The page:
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Monday, December 04, 2006

Book Review: The Myth of Osteoporosis

"Hip fractures, among all fragility fractures, result in the greatest suffering to the individual. The evidence is indisputable that hip fractures are severe. The injury has a profound impact on a person's quality of life, as evidenced by findings that 80 percent of women more than 75 years old preferred death to a hip fracture resultin in nursing home placement". P69

New Zealand author and health researcher, Gillian Sanson, is now a recognised international expert on osteoporosis. Gillian began her journey of discovery when routine bone density tests revealed a disturbing rate of low bone mineral density in her family, yet no unusual fractures. How could this be?

Her book, "The Myth of Osteoporosis", is written for the ordinary person. In it she asks the hard questions such as: "Where are all those elderly people with fractured hips that we hear so much about?" Are we being conned? And,"Are bone mineral density tests accurate; or are they causing anxiety where there is no cause for concern?" "Do osteoporosis drugs do more harm than good?"

With regards to the last question: I believe that the drugging of millions of women with biphosphenate drugs may become one of the worst medical scandals in history. I am convinced that Gillian is onto something. And why terrorise and drug millions of women when there are much more effective interventions like exercise, sunlight and nutrition???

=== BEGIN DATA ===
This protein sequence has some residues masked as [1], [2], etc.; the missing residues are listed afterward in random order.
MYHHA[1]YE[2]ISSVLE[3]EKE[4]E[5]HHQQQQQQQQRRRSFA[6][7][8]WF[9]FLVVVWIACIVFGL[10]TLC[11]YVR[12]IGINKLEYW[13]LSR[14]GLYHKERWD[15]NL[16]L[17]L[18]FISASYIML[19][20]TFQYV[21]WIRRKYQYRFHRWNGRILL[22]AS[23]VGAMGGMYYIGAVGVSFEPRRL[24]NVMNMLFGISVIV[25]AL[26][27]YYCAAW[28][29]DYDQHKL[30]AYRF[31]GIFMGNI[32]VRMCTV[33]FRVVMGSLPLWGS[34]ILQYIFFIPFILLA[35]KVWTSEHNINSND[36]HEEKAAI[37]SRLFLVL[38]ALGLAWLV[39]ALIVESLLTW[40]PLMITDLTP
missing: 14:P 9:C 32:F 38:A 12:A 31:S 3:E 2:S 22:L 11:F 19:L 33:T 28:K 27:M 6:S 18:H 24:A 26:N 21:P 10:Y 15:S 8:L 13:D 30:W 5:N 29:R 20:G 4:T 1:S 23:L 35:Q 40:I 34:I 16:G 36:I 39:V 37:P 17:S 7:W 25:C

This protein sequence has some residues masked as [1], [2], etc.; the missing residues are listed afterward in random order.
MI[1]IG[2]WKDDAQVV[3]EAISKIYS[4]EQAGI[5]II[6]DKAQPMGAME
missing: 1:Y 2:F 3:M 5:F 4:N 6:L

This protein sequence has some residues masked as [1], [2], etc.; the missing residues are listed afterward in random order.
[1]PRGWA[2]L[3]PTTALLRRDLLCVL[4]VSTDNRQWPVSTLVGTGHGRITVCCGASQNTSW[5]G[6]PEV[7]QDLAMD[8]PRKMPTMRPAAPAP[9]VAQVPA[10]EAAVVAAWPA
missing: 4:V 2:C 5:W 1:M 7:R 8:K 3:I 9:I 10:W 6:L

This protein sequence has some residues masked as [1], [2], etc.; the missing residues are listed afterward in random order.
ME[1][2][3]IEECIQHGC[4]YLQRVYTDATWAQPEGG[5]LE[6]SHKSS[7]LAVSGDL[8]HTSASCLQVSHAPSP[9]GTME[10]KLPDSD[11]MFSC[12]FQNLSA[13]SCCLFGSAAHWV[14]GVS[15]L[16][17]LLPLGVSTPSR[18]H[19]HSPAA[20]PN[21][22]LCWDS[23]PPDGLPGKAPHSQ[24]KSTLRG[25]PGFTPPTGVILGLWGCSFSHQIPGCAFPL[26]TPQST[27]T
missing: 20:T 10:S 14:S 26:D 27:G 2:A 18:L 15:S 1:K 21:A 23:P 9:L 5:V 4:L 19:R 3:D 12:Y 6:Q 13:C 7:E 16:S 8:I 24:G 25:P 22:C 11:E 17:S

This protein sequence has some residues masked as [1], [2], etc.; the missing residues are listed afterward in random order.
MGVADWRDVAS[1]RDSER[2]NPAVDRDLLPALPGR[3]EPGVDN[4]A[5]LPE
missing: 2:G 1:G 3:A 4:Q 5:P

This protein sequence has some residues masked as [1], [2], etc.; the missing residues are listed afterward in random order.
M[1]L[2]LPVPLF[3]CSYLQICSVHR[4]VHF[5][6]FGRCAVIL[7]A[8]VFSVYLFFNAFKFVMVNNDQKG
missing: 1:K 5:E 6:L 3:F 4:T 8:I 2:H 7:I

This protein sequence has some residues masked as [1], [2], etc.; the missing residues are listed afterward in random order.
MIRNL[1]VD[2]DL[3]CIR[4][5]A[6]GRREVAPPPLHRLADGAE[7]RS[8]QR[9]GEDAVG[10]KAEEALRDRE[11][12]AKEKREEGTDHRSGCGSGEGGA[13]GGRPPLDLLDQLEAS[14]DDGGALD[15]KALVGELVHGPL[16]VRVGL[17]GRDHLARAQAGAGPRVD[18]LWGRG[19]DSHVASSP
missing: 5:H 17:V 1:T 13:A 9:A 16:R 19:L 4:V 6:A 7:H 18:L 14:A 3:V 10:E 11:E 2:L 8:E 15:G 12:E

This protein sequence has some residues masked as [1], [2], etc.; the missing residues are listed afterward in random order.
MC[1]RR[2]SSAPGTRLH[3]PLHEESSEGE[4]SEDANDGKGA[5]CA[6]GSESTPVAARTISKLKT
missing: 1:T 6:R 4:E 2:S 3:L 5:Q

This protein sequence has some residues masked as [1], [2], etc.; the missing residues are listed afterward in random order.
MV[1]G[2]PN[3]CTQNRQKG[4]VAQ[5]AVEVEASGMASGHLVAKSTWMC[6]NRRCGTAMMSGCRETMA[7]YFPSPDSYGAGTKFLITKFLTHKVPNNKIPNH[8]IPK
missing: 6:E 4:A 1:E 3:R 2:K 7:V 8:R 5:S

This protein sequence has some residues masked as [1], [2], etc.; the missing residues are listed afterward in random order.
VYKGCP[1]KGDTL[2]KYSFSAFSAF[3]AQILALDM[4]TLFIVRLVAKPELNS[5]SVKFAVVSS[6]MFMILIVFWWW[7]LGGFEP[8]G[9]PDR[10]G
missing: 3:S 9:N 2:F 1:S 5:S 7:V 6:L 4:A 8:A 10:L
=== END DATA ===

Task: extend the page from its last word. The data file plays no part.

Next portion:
This book is compelling reading and I recommend it as compulsory reading for all women who are the primary target of what is a money making machine of immense proportions and persuasion.
For more information about osteoporosis and related health issues and to order the book go here.

1 comment:

Anonymous said...

Bisphosphonate drugs for Osteoporosis, like Fosamax and Actonel, are taken up by osteoclasts with resulting loss of osteoclast activity and inhibition of bone resorption, and bone remodeling.

Although DEXA scanning confirms increased bone density and studies such as the FIT suggest reduced fracture rate, Susan Ott, MD raises questions about the long term safety of bisphosphonates. Although the bisphosphonates appear to have short term benefits, she speculates that after 5 years of use, there is severe suppression of bone formation with negative effects such as microdamage and brittleness.

Spontaneous Fractures of the Mid-Femur

Jennifer P. Schneider, MD, PhD reports a 59-year old previously healthy woman on long-term alendronate. While on a subway train in New York City one morning, the train jolted, and the woman shifted all her weight to one leg, felt a bone snap, and fell to the floor, suffering a spontaneous mid -femur fracture. This is not an isolated report.

Avacular Necrosis of the Jaw

Dimitrakopoulos reports on 11 patients presenting with necrosis of the jaw, claiming this to be a new complication of bisphosphonate therapy administration, i.e. osteonecrosis of jaws. He advised clinicians to reconsider the merits of the rampant use of bisphosphonates. Osteonecrosis of the jaw is a common finding in pycnodysostosis. The bisphosphonates recreate the same clinical profile of spontaneous mid femur fractures, failure of bone healing and jaw necrosis which tormented the famous French artist, Toulouse Lautrec.

For links to references and more information see my newsletter:

Fosamax, Actonel, Osteoporosis and Toulouse Lautrec's Disease

Jeffrey Dach MD